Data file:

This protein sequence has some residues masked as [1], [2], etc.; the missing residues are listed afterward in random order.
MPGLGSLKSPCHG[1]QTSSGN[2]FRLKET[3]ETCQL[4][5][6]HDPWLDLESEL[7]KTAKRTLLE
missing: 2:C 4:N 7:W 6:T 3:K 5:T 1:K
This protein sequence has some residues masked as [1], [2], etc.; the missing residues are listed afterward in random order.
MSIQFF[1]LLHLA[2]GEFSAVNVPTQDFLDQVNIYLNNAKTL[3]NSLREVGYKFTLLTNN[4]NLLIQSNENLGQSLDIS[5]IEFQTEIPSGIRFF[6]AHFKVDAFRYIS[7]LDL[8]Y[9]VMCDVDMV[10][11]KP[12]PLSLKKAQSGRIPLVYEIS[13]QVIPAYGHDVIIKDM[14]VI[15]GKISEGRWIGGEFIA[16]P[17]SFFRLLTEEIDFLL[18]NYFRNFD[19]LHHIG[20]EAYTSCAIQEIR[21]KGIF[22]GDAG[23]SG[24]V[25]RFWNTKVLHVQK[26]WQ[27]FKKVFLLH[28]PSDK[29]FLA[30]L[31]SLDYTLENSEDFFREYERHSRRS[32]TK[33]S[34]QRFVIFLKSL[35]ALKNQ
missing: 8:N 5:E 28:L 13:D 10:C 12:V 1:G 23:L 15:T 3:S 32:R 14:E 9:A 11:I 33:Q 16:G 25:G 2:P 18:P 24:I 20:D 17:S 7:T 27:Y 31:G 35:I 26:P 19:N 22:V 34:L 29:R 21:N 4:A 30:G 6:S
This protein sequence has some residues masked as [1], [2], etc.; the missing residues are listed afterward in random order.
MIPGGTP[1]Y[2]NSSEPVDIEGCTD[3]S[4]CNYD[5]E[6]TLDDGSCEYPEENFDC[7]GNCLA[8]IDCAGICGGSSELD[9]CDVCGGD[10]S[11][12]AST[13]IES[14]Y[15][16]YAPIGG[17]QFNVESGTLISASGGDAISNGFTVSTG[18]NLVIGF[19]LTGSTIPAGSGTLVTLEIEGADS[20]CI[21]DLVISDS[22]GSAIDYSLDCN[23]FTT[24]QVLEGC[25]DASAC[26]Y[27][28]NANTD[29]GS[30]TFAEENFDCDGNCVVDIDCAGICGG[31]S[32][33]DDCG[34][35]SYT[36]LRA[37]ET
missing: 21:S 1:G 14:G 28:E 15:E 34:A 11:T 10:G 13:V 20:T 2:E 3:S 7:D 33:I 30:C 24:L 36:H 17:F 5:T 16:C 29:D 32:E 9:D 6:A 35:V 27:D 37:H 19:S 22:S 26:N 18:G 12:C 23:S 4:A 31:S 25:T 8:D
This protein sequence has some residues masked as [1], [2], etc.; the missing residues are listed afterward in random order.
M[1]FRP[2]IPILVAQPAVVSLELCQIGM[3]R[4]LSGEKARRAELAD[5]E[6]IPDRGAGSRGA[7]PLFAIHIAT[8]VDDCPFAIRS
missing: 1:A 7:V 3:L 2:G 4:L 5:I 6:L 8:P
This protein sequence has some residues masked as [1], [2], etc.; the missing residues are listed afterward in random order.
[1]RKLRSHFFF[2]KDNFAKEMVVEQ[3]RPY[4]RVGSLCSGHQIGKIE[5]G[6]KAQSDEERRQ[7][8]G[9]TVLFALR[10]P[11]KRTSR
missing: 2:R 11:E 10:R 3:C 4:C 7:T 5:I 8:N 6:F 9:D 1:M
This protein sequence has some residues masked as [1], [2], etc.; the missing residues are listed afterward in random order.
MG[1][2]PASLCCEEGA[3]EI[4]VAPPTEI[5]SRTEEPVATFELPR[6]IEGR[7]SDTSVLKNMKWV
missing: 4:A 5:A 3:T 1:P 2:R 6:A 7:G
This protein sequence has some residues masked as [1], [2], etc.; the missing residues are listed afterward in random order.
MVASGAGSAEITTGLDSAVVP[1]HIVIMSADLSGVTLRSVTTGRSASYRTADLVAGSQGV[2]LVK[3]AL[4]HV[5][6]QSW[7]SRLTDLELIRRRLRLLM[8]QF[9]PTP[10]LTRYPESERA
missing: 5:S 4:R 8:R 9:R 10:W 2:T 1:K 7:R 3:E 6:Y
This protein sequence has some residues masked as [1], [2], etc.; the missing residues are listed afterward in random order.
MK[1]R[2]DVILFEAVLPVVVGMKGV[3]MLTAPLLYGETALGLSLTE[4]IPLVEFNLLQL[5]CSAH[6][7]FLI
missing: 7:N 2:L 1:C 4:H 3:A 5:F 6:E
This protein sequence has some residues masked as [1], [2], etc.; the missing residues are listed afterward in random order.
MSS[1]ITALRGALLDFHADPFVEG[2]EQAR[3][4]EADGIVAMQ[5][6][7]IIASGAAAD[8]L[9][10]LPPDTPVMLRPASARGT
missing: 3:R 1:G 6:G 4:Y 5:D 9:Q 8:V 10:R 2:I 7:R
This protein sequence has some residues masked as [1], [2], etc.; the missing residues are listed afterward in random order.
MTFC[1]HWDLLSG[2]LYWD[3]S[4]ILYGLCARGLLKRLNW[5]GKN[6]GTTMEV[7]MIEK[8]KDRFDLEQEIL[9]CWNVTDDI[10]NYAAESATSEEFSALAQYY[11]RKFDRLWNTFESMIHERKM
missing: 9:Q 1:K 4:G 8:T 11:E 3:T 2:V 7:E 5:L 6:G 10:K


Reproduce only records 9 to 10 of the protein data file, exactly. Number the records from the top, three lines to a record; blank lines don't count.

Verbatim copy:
This protein sequence has some residues masked as [1], [2], etc.; the missing residues are listed afterward in random order.
MSS[1]ITALRGALLDFHADPFVEG[2]EQAR[3][4]EADGIVAMQ[5][6][7]IIASGAAAD[8]L[9][10]LPPDTPVMLRPASARGT
missing: 3:R 1:G 6:G 4:Y 5:D 9:Q 8:V 10:R 2:I 7:R
This protein sequence has some residues masked as [1], [2], etc.; the missing residues are listed afterward in random order.
MTFC[1]HWDLLSG[2]LYWD[3]S[4]ILYGLCARGLLKRLNW[5]GKN[6]GTTMEV[7]MIEK[8]KDRFDLEQEIL[9]CWNVTDDI[10]NYAAESATSEEFSALAQYY[11]RKFDRLWNTFESMIHERKM
missing: 9:Q 1:K 4:G 8:T 11:E 3:T 2:V 7:E 5:L 6:G 10:K